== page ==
Common Terminology You’ll Hear

Here’s what the finance jargon means


To agree to the terms and conditions of an offer contract.

Additional Repayment

Additional money paid into your loan over and above the mnimum monthly repayments.

Application Fee

A fee paid to the lender for setting up a home loan

Appraisal Fee

A fee charged for a professional opinion about how much a property is worth.

Amortising Loan

The formal term for a standard principal and interest loan.


Being overdue in repayments.


An item owned with a monetary value (e.g. cash and/or property).

Balloon Loan

A loan that has regular payments that do not cover the full loan amount by the end of the term, so a larger lump sum is due at maturity.

Basis Points

Equal to 0.01% interest. (e.g. 50 basis points is an interest rate of 0.5%)

Break Cost

Fees charged by the lender if the full loan is paid-off in full before the end of the loan term.

Bridging Finance

A temporary loan used as a gap measure between buying your new home and selling the old one.


A detailed review of your income and expenses.

Capital Gains

Tax payable on the profit made when selling an investment property.

Cash Advance

A loan on a personal line of credit, typically a credit card attracting a higher-than-normal interest.

Certificate of Title

Document showing who owns the property as well as all the associated details of size and whether there is a mortgage registered on the title.

Comparison Rate

A rate which includes fees and charges so loans can be compared on an equal basis (e.g. a loan with a low advertised rate but high fees might cost the same as a loan with a higher advertised rate but low fees).

Cash Advance

A variation or alteration to the terms of a contract.


Legal work carried out by your legal representative to transfer owneership of a property.


An agreement whereby the borrower receives goods or money now, on the understanding it is to be repaid under set guidelines that commonly include an interest charge.


A person or organisation who loans money on the expectation it is to be repaid.

Credit/Facility Limit

The maximum loan amount that a borrower can borrow under their home loan contract.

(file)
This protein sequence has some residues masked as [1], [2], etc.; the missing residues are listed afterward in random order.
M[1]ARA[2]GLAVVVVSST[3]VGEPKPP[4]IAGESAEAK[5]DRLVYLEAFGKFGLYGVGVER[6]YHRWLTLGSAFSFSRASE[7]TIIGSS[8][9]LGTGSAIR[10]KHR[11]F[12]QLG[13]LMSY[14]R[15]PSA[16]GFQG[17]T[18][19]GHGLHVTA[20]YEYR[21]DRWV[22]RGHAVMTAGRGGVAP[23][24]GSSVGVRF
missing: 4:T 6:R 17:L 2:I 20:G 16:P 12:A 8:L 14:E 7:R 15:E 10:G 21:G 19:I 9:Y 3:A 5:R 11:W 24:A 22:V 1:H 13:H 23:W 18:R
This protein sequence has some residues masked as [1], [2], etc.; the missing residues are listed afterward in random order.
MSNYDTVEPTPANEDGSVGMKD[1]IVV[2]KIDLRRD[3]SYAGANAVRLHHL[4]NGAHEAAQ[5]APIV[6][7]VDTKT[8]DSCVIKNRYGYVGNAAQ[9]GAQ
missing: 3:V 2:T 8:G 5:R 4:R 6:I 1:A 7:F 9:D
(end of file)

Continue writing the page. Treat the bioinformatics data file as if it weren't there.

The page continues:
Credit Report

A report outlining an individual’s credit history, public records and any credit black spots.

Daily Interest

Interest calculated on a daily basis.  Most variable rate loans calculate interest on a daily basis.

Debit Card

A bank access card used to make withdrawals from current funds in a bank account.


An amount of money owed by one person or organisation to another.

Debt Consolidation

To combine one or more debts previously held seperately into one merged amount.

Debt Servicing Ratio (DSR)

The Debt Servicing Ratio measures whether you can afford the mortgage payments.  To calculate the DSR, the lender uses a number of factors to work out the amount of your income that is available to repay the debt.


Failure to make a loan repayment by a specified date.

Deferred Payment

An agreement between two parties where an amount due to be paid on a given date may be postponed until a later date.


Amount given in advance to show intention to purchase a property.

Deposit Bond

An insurance policy to cover the deposit on a property being purchased.


The amount claimed on an investment property for the reduction in value of an item due to usage, passage of time, wear and tear.

Exit Fee

A fee charged by some Lenders when you decided to refinance with another lender within the first years of the loan.


The difference between your mortgage and your property’s value.

Fixed Interest

Your interest rate is locked in for a fixed term, you are then protected against possible interest rate rises for the selected ‘fixed’ term period.


When you default on your mortgage and the Lender forces a sale on your property, with the proceeds going towards the mortgage debt.


Investment property is negatively geared when expenses exceed rental income.  Investment property is positively geared when the rental income receivd is greater than the total amoutn of epenses.